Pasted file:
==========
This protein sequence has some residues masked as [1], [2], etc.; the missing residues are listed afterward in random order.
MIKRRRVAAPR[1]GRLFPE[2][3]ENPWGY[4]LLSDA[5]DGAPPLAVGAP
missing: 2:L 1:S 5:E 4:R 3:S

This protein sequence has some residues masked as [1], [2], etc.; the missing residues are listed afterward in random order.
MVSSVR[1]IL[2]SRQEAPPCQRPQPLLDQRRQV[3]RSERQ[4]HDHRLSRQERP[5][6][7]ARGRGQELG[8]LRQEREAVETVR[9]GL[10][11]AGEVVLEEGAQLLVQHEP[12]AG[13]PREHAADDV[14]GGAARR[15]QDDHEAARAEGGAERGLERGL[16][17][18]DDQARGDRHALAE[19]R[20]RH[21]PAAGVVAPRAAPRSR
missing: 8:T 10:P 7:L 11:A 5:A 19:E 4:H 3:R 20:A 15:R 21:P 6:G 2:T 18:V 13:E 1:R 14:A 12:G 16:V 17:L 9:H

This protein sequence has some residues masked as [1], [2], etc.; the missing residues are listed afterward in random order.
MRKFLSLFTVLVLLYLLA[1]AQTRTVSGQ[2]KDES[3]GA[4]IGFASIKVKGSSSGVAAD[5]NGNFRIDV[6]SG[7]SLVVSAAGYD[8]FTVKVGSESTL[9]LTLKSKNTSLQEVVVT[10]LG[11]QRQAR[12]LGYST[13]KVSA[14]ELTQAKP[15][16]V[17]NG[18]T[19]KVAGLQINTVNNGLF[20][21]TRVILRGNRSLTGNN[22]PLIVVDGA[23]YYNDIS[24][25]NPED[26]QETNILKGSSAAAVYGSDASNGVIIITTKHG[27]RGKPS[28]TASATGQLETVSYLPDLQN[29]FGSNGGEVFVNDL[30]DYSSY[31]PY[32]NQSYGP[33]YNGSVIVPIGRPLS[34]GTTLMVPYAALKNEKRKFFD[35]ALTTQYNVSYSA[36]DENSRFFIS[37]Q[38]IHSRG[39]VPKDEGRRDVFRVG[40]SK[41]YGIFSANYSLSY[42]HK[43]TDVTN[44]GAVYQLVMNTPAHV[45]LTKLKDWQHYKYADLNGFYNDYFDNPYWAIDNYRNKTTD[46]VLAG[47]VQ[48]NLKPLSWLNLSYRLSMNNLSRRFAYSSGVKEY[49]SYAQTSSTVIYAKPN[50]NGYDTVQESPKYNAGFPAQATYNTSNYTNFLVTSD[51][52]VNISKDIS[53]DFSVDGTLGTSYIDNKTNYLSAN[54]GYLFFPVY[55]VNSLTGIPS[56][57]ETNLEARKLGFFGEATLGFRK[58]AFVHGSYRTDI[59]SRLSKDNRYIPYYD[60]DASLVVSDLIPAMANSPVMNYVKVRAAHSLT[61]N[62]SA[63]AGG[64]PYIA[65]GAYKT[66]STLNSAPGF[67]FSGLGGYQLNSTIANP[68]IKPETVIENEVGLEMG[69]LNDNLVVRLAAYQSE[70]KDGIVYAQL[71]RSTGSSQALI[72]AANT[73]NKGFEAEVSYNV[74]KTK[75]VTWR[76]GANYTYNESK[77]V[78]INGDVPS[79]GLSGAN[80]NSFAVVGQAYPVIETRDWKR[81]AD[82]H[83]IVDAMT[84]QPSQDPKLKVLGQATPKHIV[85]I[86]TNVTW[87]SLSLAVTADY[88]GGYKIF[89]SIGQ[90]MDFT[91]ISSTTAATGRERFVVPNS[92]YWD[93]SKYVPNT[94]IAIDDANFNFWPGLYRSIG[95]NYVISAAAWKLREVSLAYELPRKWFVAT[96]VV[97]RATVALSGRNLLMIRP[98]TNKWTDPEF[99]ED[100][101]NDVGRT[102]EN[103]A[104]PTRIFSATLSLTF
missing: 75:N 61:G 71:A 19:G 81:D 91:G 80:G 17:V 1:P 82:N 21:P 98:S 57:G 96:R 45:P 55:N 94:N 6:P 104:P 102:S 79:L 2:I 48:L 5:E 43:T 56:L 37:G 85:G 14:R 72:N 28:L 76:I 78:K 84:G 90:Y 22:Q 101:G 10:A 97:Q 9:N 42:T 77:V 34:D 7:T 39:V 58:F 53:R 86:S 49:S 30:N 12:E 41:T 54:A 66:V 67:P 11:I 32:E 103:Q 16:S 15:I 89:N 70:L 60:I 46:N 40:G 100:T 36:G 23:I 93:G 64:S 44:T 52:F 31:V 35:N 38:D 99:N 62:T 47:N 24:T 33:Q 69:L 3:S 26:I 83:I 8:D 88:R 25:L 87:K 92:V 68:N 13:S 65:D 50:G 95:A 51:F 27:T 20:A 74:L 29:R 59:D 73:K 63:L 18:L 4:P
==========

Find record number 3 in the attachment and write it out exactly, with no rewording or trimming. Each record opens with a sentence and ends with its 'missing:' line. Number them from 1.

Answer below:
This protein sequence has some residues masked as [1], [2], etc.; the missing residues are listed afterward in random order.
MRKFLSLFTVLVLLYLLA[1]AQTRTVSGQ[2]KDES[3]GA[4]IGFASIKVKGSSSGVAAD[5]NGNFRIDV[6]SG[7]SLVVSAAGYD[8]FTVKVGSESTL[9]LTLKSKNTSLQEVVVT[10]LG[11]QRQAR[12]LGYST[13]KVSA[14]ELTQAKP[15][16]V[17]NG[18]T[19]KVAGLQINTVNNGLF[20][21]TRVILRGNRSLTGNN[22]PLIVVDGA[23]YYNDIS[24][25]NPED[26]QETNILKGSSAAAVYGSDASNGVIIITTKHG[27]RGKPS[28]TASATGQLETVSYLPDLQN[29]FGSNGGEVFVNDL[30]DYSSY[31]PY[32]NQSYGP[33]YNGSVIVPIGRPLS[34]GTTLMVPYAALKNEKRKFFD[35]ALTTQYNVSYSA[36]DENSRFFIS[37]Q[38]IHSRG[39]VPKDEGRRDVFRVG[40]SK[41]YGIFSANYSLSY[42]HK[43]TDVTN[44]GAVYQLVMNTPAHV[45]LTKLKDWQHYKYADLNGFYNDYFDNPYWAIDNYRNKTTD[46]VLAG[47]VQ[48]NLKPLSWLNLSYRLSMNNLSRRFAYSSGVKEY[49]SYAQTSSTVIYAKPN[50]NGYDTVQESPKYNAGFPAQATYNTSNYTNFLVTSD[51][52]VNISKDIS[53]DFSVDGTLGTSYIDNKTNYLSAN[54]GYLFFPVY[55]VNSLTGIPS[56][57]ETNLEARKLGFFGEATLGFRK[58]AFVHGSYRTDI[59]SRLSKDNRYIPYYD[60]DASLVVSDLIPAMANSPVMNYVKVRAAHSLT[61]N[62]SA[63]AGG[64]PYIA[65]GAYKT[66]STLNSAPGF[67]FSGLGGYQLNSTIANP[68]IKPETVIENEVGLEMG[69]LNDNLVVRLAAYQSE[70]KDGIVYAQL[71]RSTGSSQALI[72]AANT[73]NKGFEAEVSYNV[74]KTK[75]VTWR[76]GANYTYNESK[77]V[78]INGDVPS[79]GLSGAN[80]NSFAVVGQAYPVIETRDWKR[81]AD[82]H[83]IVDAMT[84]QPSQDPKLKVLGQATPKHIV[85]I[86]TNVTW[87]SLSLAVTADY[88]GGYKIF[89]SIGQ[90]MDFT[91]ISSTTAATGRERFVVPNS[92]YWD[93]SKYVPNT[94]IAIDDANFNFWPGLYRSIG[95]NYVISAAAWKLREVSLAYELPRKWFVAT[96]VV[97]RATVALSGRNLLMIRP[98]TNKWTDPEF[99]ED[100][101]NDVGRT[102]EN[103]A[104]PTRIFSATLSLTF
missing: 75:N 61:G 71:A 19:G 81:D 91:G 80:G 17:V 1:P 82:N 21:P 98:S 57:G 96:R 45:P 55:N 94:N 6:P 104:P 102:S 79:L 2:I 48:L 5:E 43:T 56:L 37:G 85:G 14:R 72:N 28:L 76:I 78:K 84:G 90:Y 22:Q 101:G 10:A 97:Q 9:N 42:T 77:V 34:D 7:T 39:V 58:F 53:R 86:S 49:S 30:N 12:E 41:T 54:A 66:V 67:P 11:I 32:E 103:Q 16:S 15:I 89:N 70:L 60:I 46:N 40:G 100:T 36:G 23:I 93:G 64:S 44:T 52:F 31:V 35:N 38:D 99:N 62:T 47:N 24:T 33:Q 69:L 3:S 26:I 83:I 8:D 88:R 25:L 87:K 92:V 68:N 13:S 65:D 50:G 95:A 51:F 27:T 20:A 74:L 29:R 59:D 73:K 63:L 18:L 4:P